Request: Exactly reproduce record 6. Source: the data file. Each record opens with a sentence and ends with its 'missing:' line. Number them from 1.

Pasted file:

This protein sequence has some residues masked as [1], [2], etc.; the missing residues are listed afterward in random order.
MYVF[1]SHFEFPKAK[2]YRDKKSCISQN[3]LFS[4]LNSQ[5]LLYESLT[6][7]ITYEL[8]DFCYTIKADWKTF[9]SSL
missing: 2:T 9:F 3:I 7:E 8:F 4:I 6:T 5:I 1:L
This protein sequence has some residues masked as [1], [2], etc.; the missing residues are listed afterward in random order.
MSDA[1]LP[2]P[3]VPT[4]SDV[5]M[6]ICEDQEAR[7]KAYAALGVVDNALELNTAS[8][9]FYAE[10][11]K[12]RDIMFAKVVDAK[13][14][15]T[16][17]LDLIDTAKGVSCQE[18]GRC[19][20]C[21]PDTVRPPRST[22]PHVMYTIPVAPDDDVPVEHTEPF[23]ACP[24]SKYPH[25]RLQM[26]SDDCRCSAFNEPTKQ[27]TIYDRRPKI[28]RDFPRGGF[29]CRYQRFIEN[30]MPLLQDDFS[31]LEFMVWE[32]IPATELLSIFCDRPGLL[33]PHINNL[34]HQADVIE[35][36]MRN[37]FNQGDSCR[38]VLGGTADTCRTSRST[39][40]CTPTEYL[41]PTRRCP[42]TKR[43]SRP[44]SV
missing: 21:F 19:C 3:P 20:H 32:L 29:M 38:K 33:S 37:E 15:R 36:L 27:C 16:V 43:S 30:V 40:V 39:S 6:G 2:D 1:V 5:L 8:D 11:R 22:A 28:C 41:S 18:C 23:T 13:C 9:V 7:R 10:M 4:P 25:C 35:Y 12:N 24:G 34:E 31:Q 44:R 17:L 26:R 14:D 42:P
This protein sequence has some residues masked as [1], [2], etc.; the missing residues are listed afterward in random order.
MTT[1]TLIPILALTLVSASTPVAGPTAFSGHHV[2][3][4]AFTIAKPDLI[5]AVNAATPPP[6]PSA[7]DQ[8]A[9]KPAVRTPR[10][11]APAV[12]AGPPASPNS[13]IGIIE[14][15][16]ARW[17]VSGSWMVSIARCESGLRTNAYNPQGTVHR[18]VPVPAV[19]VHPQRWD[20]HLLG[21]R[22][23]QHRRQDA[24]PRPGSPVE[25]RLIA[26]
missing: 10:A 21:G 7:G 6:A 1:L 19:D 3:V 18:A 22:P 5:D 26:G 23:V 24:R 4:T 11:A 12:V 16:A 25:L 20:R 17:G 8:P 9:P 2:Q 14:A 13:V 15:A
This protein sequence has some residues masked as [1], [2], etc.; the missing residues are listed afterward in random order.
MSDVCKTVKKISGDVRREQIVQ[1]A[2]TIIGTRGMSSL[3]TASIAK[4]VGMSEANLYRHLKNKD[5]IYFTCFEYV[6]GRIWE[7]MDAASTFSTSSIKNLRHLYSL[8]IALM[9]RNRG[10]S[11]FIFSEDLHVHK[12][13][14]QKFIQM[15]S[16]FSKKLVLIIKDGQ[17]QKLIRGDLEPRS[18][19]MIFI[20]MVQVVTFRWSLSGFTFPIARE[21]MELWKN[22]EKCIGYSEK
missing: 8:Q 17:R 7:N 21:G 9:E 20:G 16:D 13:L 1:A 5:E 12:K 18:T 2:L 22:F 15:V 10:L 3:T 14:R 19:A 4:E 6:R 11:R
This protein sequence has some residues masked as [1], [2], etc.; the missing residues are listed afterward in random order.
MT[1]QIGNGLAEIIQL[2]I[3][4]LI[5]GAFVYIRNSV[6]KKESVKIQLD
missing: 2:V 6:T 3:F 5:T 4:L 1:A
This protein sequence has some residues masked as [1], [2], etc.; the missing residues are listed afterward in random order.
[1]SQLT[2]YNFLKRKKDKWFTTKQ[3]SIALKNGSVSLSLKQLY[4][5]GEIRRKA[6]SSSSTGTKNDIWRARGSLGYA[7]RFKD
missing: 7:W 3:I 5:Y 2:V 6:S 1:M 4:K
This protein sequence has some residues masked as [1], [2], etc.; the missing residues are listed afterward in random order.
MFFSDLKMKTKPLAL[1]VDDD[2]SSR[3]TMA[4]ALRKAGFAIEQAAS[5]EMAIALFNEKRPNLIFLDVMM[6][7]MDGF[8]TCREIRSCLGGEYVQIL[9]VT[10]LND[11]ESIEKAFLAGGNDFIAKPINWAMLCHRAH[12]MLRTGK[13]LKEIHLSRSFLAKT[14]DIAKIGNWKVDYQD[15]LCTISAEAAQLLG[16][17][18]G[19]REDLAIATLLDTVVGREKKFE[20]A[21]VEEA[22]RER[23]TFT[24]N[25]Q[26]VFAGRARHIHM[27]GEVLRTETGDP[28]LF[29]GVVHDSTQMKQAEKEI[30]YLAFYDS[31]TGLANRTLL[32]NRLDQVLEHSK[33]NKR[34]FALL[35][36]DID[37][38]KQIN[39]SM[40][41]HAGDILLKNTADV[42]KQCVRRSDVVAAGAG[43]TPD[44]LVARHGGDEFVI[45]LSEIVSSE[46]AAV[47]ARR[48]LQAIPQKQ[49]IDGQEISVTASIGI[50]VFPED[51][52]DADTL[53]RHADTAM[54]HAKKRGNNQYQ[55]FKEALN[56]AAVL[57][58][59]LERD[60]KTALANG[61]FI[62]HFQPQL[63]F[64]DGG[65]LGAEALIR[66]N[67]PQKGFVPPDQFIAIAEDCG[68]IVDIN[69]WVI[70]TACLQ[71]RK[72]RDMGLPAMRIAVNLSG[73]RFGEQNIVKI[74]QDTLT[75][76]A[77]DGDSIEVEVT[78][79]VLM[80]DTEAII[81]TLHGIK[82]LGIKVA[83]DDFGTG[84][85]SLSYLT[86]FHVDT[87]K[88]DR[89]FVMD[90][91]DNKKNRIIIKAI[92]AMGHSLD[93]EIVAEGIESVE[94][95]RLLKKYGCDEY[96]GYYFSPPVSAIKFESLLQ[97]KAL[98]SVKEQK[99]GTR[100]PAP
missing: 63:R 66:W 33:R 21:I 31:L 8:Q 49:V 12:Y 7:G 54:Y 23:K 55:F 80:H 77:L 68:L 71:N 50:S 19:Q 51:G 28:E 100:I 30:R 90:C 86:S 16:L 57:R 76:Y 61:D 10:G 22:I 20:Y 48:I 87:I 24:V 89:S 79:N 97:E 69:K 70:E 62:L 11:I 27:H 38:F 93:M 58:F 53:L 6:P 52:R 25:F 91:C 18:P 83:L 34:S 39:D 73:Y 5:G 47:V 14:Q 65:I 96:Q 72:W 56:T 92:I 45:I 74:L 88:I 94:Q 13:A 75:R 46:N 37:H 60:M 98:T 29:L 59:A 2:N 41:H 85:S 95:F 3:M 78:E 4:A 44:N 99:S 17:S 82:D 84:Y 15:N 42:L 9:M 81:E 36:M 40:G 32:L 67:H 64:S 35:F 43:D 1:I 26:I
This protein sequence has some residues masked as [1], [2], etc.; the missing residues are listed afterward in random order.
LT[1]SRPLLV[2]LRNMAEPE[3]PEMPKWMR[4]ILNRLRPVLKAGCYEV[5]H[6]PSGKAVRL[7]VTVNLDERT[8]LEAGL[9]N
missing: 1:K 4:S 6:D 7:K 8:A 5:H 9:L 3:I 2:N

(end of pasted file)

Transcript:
This protein sequence has some residues masked as [1], [2], etc.; the missing residues are listed afterward in random order.
[1]SQLT[2]YNFLKRKKDKWFTTKQ[3]SIALKNGSVSLSLKQLY[4][5]GEIRRKA[6]SSSSTGTKNDIWRARGSLGYA[7]RFKD
missing: 7:W 3:I 5:Y 2:V 6:S 1:M 4:K